Home > Uncategorized > The Statistical Significance of an All-Male #libdems Cabinet

The Statistical Significance of an All-Male #libdems Cabinet

February 5, 2012

There’s been a lot said recently about Nick Clegg’s “failure”, in the light of Chris Huhne’s resignation, to appoint another woman to a cabinet or ministerial position. While we have female Lib Dems on the Government payroll, we don’t have many, and arguably we don’t have enough. However, it’s pretty obvious to me that this is a symptom of the underlying problem that we don’t have enough women Lib Dem MPs, rather than that we don’t have enough women Lib Dem cabinet members.

In statistics, there’s a concept of significance, which makes you think of how likely something is to happen by chance rather than deliberately – if you flip a coin and get a head, it’s perfectly normal. Two heads in a row is nothing to write home about. Ten is quite unusual. If you got a hundred, you’d be pretty certain the coin was rigged. If we make the reasonable assumption that all our Lib Dem MPs are equally awesome and equally suited to any cabinet post, and pick the four non-Leader cabinet slots entirely at random, there’s a 71% chance that we’ll have all four positions occupied by men.

Obviously, Nick doesn’t choose his Cabinet members at random, but it’s not unlikely that a Cabinet reshuffle will end in the Lib Dem positions being taken by men. I can’t speak for Lynne Featherstone, but in her shoes I would want to stay in post and deliver the marriage equality agenda she’s been pushing for years, rather than take on a higher-profile but less personal position.

The Liberal Democrats are a radical party. That means, quite literally, solving problems at the root. One of the things I most appreciate about the party is our ability to look the the causes of problems and treat any alleviation as at best a temporary measure. This is why we support policies like the Pupil Premium which will take a decade to show benefit – because it’s fixing the problem of intergenerational social mobility by investing when it matters most.

It has taken us a long time to reach a path for how we encourage women, BME people, LGBT+ people etc. to reach the front benches, but the policy addresses the root problems such as lack of support for people from different backgrounds, tackling equality of opportunity. This is a much better option than say Blair’s Babes, which tackled the equality of outcome and got the statistics to look right, but led to a deep lack of respect for female Labour MPs even from their own party. But it’s not a quick fix – it will take time to produce results.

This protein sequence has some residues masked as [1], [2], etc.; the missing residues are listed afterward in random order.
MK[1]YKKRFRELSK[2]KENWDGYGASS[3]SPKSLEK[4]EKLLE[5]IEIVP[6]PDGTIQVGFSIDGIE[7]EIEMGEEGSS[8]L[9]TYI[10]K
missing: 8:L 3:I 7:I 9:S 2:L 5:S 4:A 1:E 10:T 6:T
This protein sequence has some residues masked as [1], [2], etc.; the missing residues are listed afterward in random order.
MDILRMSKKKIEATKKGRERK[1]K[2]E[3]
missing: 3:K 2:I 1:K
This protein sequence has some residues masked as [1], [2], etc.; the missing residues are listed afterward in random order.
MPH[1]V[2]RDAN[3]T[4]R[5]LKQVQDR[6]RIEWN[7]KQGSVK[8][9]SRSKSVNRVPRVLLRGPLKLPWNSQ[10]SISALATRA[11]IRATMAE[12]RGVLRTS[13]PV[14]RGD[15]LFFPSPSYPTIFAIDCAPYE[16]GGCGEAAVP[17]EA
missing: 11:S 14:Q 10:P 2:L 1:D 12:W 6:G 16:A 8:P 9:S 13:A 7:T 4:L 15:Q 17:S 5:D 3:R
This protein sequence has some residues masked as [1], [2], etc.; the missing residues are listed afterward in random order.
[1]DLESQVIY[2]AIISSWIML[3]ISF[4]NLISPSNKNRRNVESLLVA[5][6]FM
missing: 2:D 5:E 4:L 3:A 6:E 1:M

I know a lot of female and BME candidates who were expected to win in 2010, but our unexpected loss of seats (despite increase in vote share) put paid to what would have been a much more representative Parliamentary party, including the loss of our ethnic minority Irish-Estonian MP. I look forward to more diverse candidates getting selected in more winnable seats, and getting elected. That’s where I’m putting my energy, not in complaining that none of our very few women MPs are in our very few Cabinet places.

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Categories: Uncategorized
  1. February 7, 2012 at 10:56 pm

    There’s a different perspective on this which I think your post misses. We don’t elect just individuals, we also elect people to be part of a group or team. MPs are not just the MP for X, they are also part of the Liberal Democrat leadership team, part of the Liberal Democrat team team in the Commons and part of the Commons overall too.

    Only to talk about whether or not we are electing or picking the best people for the job misses the question of what makes for the best team. In my experience, and looking at the evidence from academic studies and other countries, diverse teams are frequently better (sometimes much better) that non-diverse teams.

    A team of MPs that is overwhelmingly from one particular background is worse than a more diverse team – and that’s a problem. If you think that the composition of a team makes to its overall performance, then you need to look at the team’s overall balance and not just at how individuals got to be members of it.

    In many ways this is just what many people are used to doing in work every day when putting together teams for projects – you want a team that will do the best overall job and that means having people who will compliment each other in the best way.

  2. February 9, 2012 at 7:33 pm

    I don’t think the post addresses it specifically, but it is definitely a valid point, and one which I think our efforts to improve diversity will help solve – if we have a more diverse team of candidates, we’ll get a more diverse team of MPs.

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